In 1978, Stiff took a detour from the BUY series of singles for a set of one-offs. OFF 2 was Ernie Graham’s Romeo And The Lonely Girl and the next single in the series was Solitary Confinement, the debut single from The Members. With an ever-shifting line-up, The Members centred around the musical battle played out between Nicky Tesco, in the punk corner, and JC Carroll in the reggae corner.
With 2-Tone everywhere - to say nothing of The Clash - fusing reggae into punk wasn’t a new activity, but few bands did it with such ease. As the NME noted in 1978, “Of the many rock bands co-opting reggae into their act, few do so with as much love and style as The Members.” JC Carroll told the paper, “My rhythm guitar playing is definitely reggae-based. It’s not the same as blasting an audience with full-on rock riffs. It gets them moving in a different way. But, having said that, we're trying to play reggae in our own style. We're not singing about Jah Love. We're singing about living in Britain…”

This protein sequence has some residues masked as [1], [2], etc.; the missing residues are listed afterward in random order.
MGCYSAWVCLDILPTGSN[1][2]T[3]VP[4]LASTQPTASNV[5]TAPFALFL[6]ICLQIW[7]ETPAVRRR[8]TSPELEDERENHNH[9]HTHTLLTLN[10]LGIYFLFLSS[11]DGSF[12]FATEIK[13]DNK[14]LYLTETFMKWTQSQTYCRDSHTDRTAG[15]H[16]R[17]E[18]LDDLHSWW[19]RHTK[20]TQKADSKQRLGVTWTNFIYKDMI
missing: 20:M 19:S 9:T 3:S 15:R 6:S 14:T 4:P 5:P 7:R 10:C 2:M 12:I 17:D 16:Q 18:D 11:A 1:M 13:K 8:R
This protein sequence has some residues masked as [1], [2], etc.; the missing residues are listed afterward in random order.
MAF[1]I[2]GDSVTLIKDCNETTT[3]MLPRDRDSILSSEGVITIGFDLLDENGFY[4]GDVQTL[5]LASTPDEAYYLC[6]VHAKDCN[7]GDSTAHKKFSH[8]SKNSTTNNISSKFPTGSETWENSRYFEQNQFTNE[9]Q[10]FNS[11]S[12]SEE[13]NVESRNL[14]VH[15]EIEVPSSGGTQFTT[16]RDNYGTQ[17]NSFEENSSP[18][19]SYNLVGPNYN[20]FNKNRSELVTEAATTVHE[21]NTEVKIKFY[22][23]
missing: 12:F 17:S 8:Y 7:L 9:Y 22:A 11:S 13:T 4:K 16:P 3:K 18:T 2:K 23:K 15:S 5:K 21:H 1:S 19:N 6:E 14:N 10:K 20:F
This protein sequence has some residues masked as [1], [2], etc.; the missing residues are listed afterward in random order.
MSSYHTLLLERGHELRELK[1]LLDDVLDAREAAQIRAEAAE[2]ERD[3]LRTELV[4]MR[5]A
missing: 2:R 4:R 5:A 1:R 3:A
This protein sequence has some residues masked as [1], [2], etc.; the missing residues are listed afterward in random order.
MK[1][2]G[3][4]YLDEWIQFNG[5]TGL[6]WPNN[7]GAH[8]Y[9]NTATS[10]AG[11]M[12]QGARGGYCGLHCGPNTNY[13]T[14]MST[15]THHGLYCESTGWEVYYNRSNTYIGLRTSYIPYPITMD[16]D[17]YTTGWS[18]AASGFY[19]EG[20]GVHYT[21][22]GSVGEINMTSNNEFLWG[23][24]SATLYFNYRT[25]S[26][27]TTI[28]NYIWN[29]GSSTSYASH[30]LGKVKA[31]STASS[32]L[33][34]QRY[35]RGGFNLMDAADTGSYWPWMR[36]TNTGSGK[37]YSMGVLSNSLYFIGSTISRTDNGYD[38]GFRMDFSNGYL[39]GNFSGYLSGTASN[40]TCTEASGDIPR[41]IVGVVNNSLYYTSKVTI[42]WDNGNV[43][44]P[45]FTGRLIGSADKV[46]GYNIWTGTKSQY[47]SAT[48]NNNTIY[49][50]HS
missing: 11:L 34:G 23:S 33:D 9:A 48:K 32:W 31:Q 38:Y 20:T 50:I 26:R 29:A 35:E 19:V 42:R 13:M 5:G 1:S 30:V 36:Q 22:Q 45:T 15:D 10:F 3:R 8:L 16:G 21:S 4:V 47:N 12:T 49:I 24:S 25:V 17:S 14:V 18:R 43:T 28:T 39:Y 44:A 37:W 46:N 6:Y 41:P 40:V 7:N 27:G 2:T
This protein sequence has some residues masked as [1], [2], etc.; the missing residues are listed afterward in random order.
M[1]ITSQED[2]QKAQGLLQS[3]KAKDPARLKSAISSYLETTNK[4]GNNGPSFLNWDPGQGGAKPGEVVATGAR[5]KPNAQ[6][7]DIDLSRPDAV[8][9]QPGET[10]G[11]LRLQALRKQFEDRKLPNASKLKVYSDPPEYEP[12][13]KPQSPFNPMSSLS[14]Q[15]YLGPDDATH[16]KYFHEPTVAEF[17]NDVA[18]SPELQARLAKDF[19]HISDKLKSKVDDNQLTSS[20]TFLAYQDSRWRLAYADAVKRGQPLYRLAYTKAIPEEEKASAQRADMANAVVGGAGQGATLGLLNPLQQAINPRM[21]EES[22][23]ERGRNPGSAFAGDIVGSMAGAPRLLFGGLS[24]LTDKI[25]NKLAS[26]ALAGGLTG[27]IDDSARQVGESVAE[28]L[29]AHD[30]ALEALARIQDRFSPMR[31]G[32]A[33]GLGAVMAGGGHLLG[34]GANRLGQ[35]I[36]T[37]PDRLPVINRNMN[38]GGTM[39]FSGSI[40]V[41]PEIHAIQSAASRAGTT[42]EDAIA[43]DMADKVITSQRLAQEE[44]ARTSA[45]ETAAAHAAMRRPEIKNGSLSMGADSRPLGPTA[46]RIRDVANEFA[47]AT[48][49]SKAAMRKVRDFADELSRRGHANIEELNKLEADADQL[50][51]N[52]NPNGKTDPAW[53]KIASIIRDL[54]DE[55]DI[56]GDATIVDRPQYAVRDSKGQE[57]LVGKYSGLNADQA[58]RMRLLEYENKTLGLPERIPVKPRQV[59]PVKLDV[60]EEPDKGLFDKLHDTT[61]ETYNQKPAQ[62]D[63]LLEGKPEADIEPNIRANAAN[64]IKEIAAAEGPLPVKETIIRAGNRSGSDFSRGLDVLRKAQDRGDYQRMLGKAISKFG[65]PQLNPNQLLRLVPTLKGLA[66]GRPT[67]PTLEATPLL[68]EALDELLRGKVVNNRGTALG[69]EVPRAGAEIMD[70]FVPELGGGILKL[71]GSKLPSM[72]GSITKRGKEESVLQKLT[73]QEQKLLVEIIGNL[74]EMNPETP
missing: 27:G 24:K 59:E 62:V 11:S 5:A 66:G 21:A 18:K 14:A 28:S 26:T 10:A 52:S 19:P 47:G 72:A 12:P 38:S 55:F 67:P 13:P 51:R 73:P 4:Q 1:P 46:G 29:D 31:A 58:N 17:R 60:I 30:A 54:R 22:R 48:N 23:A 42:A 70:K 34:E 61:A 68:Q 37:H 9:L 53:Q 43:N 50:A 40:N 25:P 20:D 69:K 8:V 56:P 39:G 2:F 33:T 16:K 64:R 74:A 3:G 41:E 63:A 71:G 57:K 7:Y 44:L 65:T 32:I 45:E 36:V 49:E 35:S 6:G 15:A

Caught in the middle was drummer Adrian Lillywhite, brother of soon-to-be super-producer and Mr Kirsty MacColl, Steve Lillywhite. Their sound first appeared on vinyl as part of Fear of the Streets, a punk compilation and the first ever Beggars Banquet release. They then slugged it out across various releases for Virgin (almost breaking the top ten with Sounds Of The Suburbs in 1979) before calling it a day in the mid-80s. With Nicky Tesco now a prolific music journalist, a Members reunion gig was staged in 2007 - airing both sides of their Stiff one-off - to celebrate various band members reaching their 50th birthdays.